My mother started coming towards me, and everything slowed and went quiet. The other people in the room faded.
‘Where is she?’ I kept saying, my eyes on my mother.
She came closer, then started shaking her head, and finally, she reached me. ‘She’s dead, Lou,’ she said. ‘She’s dead … She’s dead …’
My legs felt like they’d lost their bones and began to shake.
‘She’s going to faint,’ cried my mother. ‘Lou … Lou …’
I couldn’t answer. My legs wouldn’t stop wobbling and my mind fuzzed.
‘She’s going to faint …’
I wanted to say, ‘I’m all right. I’m not going to faint,’ but I couldn’t.
People grabbed me under each arm.
‘Lou … Lou …’
They shoved a stool under me.
‘Lou … Lou … Can you hear me?’
I could, but I was unable to speak. And my legs were still wobbling, even as I sat.
Someone was by my side, one hand in my armpit, holding me up. I didn’t want them there. I wanted to collapse. I wanted my mind to blank. I wanted it to go away.
Eventually, I said, ‘I’ll be all right,’ and they let go, but didn’t move away. I wanted to tell them to leave, to give me space — space and blankness.
I stayed where I was, sitting on the stool at the end of the bench, while everyone talked around me.
My sister was dead.
Just over twelve hours earlier, I’d been with her. She was smiling and blowing kisses. She was alive.
Now she was dead.
A car accident. Her boyfriend had survived. No one knew much more.
We moved into the family room – friends, uncles and aunts, and I think my grandmother was there, too – and sat on the cushioned chairs and couches. I took the seat on the couch next to my father, and we sat without touching. He was silent.
No one knew what to say, but talked anyway. About my brother’s cricket match the next day and whether he would play. About who else had to be notified. About when the funeral might be. About anything. About nothing. Punctuated every now and then by a sigh and a shake of the head. Someone would stand and ask if anyone wanted another cuppa, and someone else would offer to help, and out they’d go. The kettle boiled on and off for the rest of the night, and we sat holding one steaming cup after another.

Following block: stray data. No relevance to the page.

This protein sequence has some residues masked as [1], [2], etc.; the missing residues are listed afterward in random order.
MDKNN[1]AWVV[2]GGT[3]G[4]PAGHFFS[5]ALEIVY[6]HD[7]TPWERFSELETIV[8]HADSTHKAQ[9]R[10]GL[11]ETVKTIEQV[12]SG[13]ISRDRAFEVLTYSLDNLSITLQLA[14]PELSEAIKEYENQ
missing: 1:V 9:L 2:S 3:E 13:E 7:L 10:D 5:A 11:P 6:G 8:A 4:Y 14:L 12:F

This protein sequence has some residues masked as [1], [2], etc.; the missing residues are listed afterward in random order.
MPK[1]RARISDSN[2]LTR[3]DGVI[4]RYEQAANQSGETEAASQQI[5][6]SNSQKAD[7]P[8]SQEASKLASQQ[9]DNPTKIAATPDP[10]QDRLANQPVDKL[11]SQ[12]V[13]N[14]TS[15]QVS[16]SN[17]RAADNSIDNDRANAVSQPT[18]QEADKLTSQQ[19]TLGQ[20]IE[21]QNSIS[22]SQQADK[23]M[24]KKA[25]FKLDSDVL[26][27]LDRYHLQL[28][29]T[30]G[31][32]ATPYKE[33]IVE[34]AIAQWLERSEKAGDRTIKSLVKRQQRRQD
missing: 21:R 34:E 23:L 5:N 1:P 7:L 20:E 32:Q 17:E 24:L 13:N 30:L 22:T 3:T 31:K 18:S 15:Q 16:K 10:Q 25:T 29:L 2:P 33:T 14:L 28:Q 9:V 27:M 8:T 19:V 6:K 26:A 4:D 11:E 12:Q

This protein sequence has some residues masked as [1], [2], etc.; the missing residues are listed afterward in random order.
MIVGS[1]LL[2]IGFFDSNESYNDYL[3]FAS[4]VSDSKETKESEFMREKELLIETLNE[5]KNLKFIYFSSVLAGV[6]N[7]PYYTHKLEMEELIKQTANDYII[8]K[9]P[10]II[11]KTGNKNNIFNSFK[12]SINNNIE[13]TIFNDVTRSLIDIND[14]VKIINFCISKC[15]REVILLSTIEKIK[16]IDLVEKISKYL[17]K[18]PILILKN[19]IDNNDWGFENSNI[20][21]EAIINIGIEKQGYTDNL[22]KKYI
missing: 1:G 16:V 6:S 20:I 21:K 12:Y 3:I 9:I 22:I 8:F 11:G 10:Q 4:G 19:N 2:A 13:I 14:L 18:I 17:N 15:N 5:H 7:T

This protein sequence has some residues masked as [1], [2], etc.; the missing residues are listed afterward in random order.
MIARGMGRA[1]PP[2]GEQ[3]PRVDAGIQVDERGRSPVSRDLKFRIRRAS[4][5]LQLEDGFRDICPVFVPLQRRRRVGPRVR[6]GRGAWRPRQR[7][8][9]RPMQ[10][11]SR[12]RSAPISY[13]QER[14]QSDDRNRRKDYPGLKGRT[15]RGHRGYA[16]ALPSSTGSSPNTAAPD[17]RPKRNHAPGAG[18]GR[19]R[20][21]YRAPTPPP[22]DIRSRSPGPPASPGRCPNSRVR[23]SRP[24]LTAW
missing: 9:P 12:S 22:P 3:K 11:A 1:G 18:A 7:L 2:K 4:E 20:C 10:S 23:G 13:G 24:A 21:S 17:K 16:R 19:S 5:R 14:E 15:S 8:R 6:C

One-by-one the people left until we closed the door on the last car churning up the gravel and, with the sky now light, we set about our first day without Fran.
I’ve wanted to write about Fran ever since she died, and, finally, I have. This piece on her death was too long to post in its entirety, so I’ve made it into a series. I wanted to write about this period because it was such an important time in my life, being my first close encounter with death. I mean no disrespect to anyone and therefore haven’t named most of the people, given how much their lives, all our lives, have moved on in the intervening two-and-a-half decades. I hope that I’ve done justice to Fran in this series and to everyone who shared it with us.
Coming up: Part 2 – The next few days
‘At some stage, we went through Fran’s overnight bag. I pulled her underwear out of a side pocket. I remember there was a pair of stockings that she’d worn, and I brought them to my nose and smelled her on them, thinking as I did, This is it. Once these are washed, we won’t be able to smell her any longer.’